As an example, critics point to a controversy that has been raised in recent months by BEA, the market leader in application servers, with its plans to release a tool that allows developers to build Java applications simply by pointing and clicking.
The tool--called Weblogic Workshop and code-named Cajun--includes new grammar for the Java language that BEA plans to submit to the standards body. But some competitors say the tool is an attempt to force customers to use the company's application server.
BEA Chief Technology Officer Scott Dietzen defends the software, saying it is an "add-on" technology that was not designed to be part of the Java standard. Dietzen acknowledges that Weblogic Workshop produces software code that needs some translation to work on other application servers but said that's not his company's problem.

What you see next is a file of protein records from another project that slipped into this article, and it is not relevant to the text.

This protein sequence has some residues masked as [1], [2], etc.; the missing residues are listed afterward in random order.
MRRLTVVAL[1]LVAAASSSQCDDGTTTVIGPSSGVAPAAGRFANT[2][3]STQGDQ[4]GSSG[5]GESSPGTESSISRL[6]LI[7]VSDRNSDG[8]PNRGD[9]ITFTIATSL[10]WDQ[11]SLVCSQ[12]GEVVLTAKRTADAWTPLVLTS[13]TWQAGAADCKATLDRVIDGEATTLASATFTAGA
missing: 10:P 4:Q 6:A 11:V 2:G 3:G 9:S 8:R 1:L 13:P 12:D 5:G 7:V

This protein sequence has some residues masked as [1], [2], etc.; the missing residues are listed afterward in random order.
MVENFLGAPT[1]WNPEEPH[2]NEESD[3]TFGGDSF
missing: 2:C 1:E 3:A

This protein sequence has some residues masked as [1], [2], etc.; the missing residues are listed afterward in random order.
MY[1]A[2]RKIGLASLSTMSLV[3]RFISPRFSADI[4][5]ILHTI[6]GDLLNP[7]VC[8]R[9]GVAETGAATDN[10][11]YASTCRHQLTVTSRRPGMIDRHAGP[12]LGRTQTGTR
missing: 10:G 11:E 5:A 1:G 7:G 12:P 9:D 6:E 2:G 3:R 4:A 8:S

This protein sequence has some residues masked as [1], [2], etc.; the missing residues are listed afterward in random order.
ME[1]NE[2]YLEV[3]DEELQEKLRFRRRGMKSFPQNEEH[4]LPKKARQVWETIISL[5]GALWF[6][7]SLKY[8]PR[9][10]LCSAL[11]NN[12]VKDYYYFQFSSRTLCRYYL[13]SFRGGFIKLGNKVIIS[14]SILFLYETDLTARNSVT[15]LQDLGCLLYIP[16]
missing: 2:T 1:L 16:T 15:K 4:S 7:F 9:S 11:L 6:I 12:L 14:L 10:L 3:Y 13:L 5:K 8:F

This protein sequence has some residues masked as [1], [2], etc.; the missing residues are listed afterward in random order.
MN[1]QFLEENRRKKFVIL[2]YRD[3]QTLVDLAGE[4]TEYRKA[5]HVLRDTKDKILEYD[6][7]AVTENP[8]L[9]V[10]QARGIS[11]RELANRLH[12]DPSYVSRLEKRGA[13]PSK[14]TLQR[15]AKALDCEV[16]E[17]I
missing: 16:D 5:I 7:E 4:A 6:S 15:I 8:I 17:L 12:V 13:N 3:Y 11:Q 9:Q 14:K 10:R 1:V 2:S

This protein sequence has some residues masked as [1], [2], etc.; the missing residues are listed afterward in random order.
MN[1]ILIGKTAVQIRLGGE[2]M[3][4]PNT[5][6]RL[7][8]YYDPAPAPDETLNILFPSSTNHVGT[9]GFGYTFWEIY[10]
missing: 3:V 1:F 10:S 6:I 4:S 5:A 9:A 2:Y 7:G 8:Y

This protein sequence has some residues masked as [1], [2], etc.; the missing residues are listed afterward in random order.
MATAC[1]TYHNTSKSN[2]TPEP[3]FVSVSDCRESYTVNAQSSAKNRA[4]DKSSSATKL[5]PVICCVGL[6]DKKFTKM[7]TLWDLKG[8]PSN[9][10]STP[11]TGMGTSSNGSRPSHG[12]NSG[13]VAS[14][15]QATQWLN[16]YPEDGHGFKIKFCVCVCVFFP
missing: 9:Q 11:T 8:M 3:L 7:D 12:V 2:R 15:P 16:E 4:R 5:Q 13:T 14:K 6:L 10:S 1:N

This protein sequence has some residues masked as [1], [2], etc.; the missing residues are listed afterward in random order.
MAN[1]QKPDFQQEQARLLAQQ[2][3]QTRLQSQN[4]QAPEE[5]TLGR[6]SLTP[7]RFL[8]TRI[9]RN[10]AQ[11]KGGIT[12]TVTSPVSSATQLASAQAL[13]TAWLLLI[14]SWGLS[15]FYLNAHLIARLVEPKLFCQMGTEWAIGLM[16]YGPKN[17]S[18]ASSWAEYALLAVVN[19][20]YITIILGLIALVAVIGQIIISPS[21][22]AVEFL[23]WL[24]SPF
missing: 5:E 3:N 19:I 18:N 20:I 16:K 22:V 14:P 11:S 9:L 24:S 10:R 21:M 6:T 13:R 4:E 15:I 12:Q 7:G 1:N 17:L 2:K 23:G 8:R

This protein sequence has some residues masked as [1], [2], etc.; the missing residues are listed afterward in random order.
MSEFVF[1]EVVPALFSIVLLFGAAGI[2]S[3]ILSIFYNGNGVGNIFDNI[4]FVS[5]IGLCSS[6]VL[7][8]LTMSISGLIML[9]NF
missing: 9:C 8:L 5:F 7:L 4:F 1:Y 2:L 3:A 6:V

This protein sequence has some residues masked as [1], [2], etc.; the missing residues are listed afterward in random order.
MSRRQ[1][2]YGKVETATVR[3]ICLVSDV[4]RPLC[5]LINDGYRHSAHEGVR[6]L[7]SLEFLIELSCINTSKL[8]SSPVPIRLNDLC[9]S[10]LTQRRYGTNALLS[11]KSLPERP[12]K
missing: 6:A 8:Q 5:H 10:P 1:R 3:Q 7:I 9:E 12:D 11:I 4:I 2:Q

"BEA is not going to go out of our way to make that easy. That's not our job," he said. "Our job is to share (innovations) with the Java community. Our competitors should leverage the innovations we're sharing to bring into their own products."
Ted Shelton, the chief strategy officer of rival Borland, said he fears that such attitudes will fragment the Java camp and stunt its growth.
"Customers need to decide, 'Do I need Cajun or not?' If so, I need to know the rest of the J2EE community may never support it, and I may be locked into BEA," Shelton said. The J2EE (Java 2 Enterprise Edition) standard is a blueprint for businesses to write Java software that runs on servers. "It's true today that 5 to 10 percent of applications could be incompatible," he said, but with the addition of BEA's tool "the threat is 25 to 30 percent."